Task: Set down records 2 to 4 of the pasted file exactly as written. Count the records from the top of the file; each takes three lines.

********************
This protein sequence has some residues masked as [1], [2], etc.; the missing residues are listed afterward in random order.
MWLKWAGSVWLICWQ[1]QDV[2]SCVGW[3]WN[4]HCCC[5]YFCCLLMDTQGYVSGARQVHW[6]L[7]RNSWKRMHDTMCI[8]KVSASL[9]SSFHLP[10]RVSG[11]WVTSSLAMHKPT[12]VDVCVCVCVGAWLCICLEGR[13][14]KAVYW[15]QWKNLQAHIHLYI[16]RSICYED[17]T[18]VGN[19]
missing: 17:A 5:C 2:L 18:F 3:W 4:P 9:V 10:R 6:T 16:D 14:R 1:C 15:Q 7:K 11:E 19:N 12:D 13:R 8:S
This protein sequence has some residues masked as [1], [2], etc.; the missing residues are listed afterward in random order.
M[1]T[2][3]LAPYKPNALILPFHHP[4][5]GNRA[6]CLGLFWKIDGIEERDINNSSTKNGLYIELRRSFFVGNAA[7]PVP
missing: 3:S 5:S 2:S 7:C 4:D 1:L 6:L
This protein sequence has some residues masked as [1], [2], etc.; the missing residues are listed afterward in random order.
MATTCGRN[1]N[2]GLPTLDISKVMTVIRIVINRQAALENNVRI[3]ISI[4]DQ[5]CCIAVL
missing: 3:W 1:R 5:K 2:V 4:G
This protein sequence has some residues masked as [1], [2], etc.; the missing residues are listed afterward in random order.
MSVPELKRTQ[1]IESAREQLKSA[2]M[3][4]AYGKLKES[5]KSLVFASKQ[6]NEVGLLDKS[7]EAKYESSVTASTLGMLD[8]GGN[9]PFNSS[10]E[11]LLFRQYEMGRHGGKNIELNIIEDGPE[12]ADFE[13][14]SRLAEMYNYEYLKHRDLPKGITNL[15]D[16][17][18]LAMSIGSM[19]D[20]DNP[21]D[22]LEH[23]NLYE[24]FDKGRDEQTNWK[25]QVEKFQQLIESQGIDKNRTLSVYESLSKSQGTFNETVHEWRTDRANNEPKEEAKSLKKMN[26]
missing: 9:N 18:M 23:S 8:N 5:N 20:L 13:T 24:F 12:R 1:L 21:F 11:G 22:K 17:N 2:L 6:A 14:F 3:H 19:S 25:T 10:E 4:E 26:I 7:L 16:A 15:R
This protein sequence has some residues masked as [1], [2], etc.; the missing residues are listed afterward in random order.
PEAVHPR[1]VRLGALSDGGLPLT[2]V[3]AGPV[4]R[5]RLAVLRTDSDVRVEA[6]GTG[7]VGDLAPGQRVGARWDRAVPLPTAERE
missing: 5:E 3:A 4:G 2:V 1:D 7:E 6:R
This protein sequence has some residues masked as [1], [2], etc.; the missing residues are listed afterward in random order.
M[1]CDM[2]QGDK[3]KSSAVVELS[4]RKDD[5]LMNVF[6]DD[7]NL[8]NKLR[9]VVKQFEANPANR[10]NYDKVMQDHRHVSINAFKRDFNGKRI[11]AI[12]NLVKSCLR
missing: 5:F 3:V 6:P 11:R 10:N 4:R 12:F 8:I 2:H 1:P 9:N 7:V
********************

This protein sequence has some residues masked as [1], [2], etc.; the missing residues are listed afterward in random order.
M[1]T[2][3]LAPYKPNALILPFHHP[4][5]GNRA[6]CLGLFWKIDGIEERDINNSSTKNGLYIELRRSFFVGNAA[7]PVP
missing: 3:S 5:S 2:S 7:C 4:D 1:L 6:L
This protein sequence has some residues masked as [1], [2], etc.; the missing residues are listed afterward in random order.
MATTCGRN[1]N[2]GLPTLDISKVMTVIRIVINRQAALENNVRI[3]ISI[4]DQ[5]CCIAVL
missing: 3:W 1:R 5:K 2:V 4:G
This protein sequence has some residues masked as [1], [2], etc.; the missing residues are listed afterward in random order.
MSVPELKRTQ[1]IESAREQLKSA[2]M[3][4]AYGKLKES[5]KSLVFASKQ[6]NEVGLLDKS[7]EAKYESSVTASTLGMLD[8]GGN[9]PFNSS[10]E[11]LLFRQYEMGRHGGKNIELNIIEDGPE[12]ADFE[13][14]SRLAEMYNYEYLKHRDLPKGITNL[15]D[16][17][18]LAMSIGSM[19]D[20]DNP[21]D[22]LEH[23]NLYE[24]FDKGRDEQTNWK[25]QVEKFQQLIESQGIDKNRTLSVYESLSKSQGTFNETVHEWRTDRANNEPKEEAKSLKKMN[26]
missing: 9:N 18:M 23:S 8:N 5:N 20:L 13:T 24:F 12:R 1:L 21:F 11:G 22:K 17:N 2:L 6:A 14:F 3:H 19:S 25:T 10:E 4:E 26:I 7:L 16:A 15:R